UniSA is proudly supporting a landmark national strategy to lift the university enrolment and completion rates of Aboriginal and Torres Strait Islander students.
Under the plan being launched in Canberra today, universities across Australia will work together as they strive to grow the number of Aboriginal and Torres Strait Islander students enrolled by 50 per cent above the growth rate of non-Indigenous students.
The Universities Australia’s Indigenous Strategy 2017-2020 also sets a target of equal success and completion rates for Indigenous students to non-Indigenous students in the same fields of study over the next decade.
UniSA Vice Chancellor Professor David Lloyd says the national strategy complements existing plans and actions at the University of South Australia designed to improve participation but also to build respect for the enormous breadth of knowledge carried by people from one of the world’s oldest living cultures.
“An important aspect of Closing the Gap, in all settings, is to build an environment of respect, support and welcome for Aboriginal people, which is something we strive to do at UniSA,” Prof Lloyd says.
“This strategy will complement the achievements we have made through our Reconciliation Action Plan and through our strategic plan, Crossing the Horizon.
“Our focus is to build a culture of achievement and success for Aboriginal students which is underpinned through culturally appropriate supports such as Wirringka student services, our partnership in initiatives such as the Australian Indigenous Mentoring Experience, through the creation of the role of Pro Vice Chancellor for Aboriginal Leadership and Strategy and through new traditions that honour Australia’s first people.”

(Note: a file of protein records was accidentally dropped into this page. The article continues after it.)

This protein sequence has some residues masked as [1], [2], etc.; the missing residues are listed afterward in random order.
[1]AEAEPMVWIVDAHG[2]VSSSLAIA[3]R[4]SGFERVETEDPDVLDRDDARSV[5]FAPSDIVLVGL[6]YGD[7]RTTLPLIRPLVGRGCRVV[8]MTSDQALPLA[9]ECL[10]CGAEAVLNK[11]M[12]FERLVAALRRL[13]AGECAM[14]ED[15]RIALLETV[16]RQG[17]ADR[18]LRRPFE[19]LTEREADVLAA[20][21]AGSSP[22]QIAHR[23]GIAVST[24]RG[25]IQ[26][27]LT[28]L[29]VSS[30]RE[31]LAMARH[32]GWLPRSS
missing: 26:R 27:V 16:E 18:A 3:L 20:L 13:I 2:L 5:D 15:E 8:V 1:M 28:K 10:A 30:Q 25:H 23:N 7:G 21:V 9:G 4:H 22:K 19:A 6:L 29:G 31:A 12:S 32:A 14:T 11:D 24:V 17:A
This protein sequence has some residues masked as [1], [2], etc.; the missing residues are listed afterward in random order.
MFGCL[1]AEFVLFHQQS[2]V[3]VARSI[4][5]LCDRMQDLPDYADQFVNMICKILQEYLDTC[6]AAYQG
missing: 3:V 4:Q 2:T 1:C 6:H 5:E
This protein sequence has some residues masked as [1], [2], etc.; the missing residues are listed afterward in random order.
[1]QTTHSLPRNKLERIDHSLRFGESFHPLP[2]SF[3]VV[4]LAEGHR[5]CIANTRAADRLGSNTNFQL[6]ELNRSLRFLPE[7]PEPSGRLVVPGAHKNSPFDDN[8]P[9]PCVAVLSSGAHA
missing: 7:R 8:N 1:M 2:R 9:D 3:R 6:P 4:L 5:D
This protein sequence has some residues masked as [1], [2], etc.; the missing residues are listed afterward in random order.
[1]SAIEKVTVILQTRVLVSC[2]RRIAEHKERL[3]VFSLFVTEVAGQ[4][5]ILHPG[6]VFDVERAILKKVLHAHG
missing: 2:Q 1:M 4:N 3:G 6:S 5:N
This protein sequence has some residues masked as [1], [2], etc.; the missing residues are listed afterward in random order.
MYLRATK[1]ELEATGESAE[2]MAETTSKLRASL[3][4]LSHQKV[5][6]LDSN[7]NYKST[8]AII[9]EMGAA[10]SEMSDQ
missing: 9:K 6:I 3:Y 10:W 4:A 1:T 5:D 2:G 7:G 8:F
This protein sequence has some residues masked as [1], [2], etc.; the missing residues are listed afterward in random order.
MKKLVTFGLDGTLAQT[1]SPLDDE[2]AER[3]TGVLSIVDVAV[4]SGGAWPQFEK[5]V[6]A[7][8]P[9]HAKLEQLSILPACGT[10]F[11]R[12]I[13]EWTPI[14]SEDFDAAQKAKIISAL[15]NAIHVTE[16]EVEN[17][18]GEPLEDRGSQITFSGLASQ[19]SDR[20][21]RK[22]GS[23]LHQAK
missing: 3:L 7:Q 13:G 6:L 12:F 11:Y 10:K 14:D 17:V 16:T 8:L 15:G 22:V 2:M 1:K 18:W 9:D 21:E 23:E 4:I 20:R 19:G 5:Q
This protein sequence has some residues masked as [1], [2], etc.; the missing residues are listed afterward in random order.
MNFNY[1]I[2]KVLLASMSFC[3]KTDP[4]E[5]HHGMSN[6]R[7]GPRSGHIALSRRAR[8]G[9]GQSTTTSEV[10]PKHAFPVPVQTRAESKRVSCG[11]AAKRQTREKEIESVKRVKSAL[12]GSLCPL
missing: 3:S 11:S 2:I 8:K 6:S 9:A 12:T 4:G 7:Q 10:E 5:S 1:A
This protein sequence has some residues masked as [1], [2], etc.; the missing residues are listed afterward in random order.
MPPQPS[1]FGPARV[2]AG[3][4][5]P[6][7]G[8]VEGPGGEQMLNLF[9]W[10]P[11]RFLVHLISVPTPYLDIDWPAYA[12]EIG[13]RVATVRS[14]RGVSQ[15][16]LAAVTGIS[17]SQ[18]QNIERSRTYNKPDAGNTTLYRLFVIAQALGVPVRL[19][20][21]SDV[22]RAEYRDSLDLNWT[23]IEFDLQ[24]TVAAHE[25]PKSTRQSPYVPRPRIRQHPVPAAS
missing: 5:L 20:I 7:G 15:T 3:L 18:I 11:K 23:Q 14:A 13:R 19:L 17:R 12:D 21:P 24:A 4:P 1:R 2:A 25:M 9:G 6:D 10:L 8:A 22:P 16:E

Prof Lloyd says UniSA has achieved steady growth in Indigenous enrolments in recent years.
“We’ve had more Aboriginal and Torres Strait Islander students attending university in the past few years but we need to do even better,” he says.
“Our goal is to lift those numbers substantially and to become a university of choice for Aboriginal and Torres Strait Islander people.”
Nationally there is still a gap to close. Indigenous people comprise 2.7 per cent of Australia’s working age population but only 1.6 per cent of university domestic student enrolments nationally – up from 1.2 per cent a decade ago.
Universities Australia says achieving the targets will rely on strong partnerships between universities, Indigenous communities and Government – with everyone contributing to the shared goal.
Continued funding for the Higher Education Participation and Partnerships Program will also be crucial.
The strategy was developed in close consultation with the National Aboriginal and Torres Strait Islander Higher Education Consortium (NATSIHEC).
The consortium’s Chair, Professor Peter Buckskin – a Narungga man from South Australia – says he sees the strategy as a way to make Indigenous success, core business in higher education.
“Aspiration and substance are crucial to this endeavour,” Prof Buckskin says.
“We will work together to ensure that the promise of the Indigenous Strategy has tangible outcomes.”
The strategy will be launched at the Universities Australia Higher Education Conference dinner at the Great Hall in Parliament House tonight.
Speakers at the event include Kungarakan Elder and University of Canberra Chancellor Dr Tom Calma, acclaimed film director and Arrernte woman Rachel Perkins, and Gumbaynggirr woman and Melbourne University PhD student, Lilly Brown.
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